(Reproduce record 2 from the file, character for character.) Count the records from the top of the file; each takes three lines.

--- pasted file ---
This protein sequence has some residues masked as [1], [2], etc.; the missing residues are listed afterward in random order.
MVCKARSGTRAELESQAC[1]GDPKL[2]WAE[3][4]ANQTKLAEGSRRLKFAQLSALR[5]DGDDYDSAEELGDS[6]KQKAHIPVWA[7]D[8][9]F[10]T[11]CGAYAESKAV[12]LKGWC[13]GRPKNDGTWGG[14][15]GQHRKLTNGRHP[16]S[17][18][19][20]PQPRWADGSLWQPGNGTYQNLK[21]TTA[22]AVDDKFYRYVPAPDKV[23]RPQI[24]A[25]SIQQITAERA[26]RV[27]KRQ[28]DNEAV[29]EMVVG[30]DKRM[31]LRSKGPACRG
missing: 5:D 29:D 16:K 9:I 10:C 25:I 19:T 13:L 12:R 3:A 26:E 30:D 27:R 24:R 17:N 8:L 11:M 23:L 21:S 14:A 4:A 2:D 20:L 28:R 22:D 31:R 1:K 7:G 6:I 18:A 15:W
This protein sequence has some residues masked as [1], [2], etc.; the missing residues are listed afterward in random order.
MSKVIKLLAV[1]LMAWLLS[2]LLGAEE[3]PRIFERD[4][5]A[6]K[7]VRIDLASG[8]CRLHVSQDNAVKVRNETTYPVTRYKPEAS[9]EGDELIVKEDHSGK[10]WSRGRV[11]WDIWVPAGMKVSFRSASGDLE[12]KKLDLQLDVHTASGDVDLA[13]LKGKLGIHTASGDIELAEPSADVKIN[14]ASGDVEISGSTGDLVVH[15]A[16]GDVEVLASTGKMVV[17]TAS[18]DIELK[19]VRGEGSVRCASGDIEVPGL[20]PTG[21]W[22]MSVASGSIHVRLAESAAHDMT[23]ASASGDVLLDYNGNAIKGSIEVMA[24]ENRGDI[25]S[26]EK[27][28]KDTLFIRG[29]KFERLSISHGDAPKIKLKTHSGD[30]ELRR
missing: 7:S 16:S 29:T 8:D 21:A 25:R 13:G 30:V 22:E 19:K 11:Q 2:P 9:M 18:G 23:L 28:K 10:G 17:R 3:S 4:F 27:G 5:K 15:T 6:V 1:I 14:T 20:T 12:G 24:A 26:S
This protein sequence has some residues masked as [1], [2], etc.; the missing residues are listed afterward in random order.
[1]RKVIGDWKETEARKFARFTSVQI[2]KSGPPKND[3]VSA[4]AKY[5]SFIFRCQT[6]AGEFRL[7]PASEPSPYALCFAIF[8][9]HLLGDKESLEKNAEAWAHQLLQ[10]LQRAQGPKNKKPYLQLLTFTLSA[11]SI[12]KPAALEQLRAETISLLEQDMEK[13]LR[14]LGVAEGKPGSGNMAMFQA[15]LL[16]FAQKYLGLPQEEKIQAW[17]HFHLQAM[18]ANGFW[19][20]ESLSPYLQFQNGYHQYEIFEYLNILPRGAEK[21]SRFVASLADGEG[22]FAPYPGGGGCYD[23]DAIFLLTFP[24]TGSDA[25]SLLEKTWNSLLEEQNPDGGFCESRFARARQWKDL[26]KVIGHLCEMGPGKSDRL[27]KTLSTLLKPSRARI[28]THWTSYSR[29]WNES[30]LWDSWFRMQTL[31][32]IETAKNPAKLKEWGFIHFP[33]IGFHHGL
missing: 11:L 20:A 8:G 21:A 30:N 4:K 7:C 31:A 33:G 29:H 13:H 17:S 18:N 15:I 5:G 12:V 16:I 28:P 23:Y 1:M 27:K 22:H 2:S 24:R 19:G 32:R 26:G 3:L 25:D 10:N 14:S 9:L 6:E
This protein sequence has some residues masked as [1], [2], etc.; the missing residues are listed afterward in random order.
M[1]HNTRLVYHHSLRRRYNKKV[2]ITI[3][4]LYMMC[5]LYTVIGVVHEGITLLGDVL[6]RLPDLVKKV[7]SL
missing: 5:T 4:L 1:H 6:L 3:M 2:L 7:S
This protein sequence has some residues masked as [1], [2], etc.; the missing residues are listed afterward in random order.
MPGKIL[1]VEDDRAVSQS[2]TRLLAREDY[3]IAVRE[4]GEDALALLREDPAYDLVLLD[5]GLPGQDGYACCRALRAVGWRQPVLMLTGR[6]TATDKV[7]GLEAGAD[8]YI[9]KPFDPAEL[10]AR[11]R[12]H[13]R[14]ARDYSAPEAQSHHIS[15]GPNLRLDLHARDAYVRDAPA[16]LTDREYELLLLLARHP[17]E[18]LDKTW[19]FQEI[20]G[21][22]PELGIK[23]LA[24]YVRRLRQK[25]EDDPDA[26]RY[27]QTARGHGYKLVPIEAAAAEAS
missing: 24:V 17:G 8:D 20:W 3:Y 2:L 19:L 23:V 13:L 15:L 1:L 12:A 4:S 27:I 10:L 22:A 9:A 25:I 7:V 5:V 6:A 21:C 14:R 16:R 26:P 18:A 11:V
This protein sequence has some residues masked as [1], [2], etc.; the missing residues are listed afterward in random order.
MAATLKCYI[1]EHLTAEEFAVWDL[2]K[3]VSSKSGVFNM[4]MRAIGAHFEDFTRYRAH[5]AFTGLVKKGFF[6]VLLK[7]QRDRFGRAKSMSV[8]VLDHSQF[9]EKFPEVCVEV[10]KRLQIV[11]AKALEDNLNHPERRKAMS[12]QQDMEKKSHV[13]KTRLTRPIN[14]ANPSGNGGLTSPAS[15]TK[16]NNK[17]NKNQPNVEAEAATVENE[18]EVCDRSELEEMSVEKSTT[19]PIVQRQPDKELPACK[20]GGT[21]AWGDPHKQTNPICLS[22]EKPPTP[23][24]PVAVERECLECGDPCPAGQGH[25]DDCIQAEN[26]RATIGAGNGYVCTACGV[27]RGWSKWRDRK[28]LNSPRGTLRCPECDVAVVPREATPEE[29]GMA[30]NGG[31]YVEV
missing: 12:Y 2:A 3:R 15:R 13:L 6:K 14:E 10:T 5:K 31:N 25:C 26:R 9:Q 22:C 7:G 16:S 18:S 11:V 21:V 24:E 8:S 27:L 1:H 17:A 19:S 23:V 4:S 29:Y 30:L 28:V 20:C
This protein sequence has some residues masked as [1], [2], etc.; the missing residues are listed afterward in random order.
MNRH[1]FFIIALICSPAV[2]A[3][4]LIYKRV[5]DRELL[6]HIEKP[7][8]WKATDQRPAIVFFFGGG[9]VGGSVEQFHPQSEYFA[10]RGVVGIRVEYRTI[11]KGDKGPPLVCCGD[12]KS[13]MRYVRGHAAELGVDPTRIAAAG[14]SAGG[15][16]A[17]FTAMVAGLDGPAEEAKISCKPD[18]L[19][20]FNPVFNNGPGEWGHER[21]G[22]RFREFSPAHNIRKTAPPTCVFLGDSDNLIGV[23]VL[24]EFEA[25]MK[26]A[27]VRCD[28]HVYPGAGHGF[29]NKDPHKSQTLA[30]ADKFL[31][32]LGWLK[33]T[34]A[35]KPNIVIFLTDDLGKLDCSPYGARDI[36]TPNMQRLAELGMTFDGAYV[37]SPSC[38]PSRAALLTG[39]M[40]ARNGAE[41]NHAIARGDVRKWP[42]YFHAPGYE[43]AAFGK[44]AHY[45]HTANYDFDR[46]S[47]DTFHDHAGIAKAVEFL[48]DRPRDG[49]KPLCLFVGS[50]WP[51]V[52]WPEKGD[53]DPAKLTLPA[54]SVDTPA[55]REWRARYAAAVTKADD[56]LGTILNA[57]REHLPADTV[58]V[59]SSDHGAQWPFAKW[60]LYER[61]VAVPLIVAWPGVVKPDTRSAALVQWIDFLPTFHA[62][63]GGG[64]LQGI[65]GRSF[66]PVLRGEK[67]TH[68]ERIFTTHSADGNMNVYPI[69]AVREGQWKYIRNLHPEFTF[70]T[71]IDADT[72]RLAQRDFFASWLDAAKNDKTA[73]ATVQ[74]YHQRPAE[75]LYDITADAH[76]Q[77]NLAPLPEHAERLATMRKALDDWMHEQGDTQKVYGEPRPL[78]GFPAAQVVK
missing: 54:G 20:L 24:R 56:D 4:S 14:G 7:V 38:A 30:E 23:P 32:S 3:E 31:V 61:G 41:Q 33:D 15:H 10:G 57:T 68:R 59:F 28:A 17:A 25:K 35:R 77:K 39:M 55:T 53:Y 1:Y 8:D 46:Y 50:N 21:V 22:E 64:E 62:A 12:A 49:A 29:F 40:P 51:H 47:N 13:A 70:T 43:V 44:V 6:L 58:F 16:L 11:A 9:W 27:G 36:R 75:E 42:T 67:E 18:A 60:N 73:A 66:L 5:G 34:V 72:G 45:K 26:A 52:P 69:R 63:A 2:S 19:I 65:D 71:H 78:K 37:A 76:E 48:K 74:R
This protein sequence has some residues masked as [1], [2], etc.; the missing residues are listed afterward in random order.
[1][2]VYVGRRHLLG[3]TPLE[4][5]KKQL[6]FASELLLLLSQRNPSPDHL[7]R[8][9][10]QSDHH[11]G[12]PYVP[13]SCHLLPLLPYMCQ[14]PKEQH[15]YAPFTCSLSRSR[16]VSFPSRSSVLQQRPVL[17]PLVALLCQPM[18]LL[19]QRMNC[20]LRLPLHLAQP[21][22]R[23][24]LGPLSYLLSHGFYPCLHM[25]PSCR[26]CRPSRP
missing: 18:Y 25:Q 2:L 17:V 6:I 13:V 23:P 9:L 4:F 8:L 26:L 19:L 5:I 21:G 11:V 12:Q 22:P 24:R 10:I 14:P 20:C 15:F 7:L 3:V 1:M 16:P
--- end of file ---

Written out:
This protein sequence has some residues masked as [1], [2], etc.; the missing residues are listed afterward in random order.
MSKVIKLLAV[1]LMAWLLS[2]LLGAEE[3]PRIFERD[4][5]A[6]K[7]VRIDLASG[8]CRLHVSQDNAVKVRNETTYPVTRYKPEAS[9]EGDELIVKEDHSGK[10]WSRGRV[11]WDIWVPAGMKVSFRSASGDLE[12]KKLDLQLDVHTASGDVDLA[13]LKGKLGIHTASGDIELAEPSADVKIN[14]ASGDVEISGSTGDLVVH[15]A[16]GDVEVLASTGKMVV[17]TAS[18]DIELK[19]VRGEGSVRCASGDIEVPGL[20]PTG[21]W[22]MSVASGSIHVRLAESAAHDMT[23]ASASGDVLLDYNGNAIKGSIEVMA[24]ENRGDI[25]S[26]EK[27][28]KDTLFIRG[29]KFERLSISHGDAPKIKLKTHSGD[30]ELRR
missing: 7:S 16:S 29:T 8:D 21:A 25:R 13:G 30:V 22:E 19:K 11:Q 2:P 9:M 18:G 23:L 28:K 10:G 17:R 3:S 4:F 27:G 5:K 15:T 6:V 1:I 14:T 20:T 12:G 24:A 26:S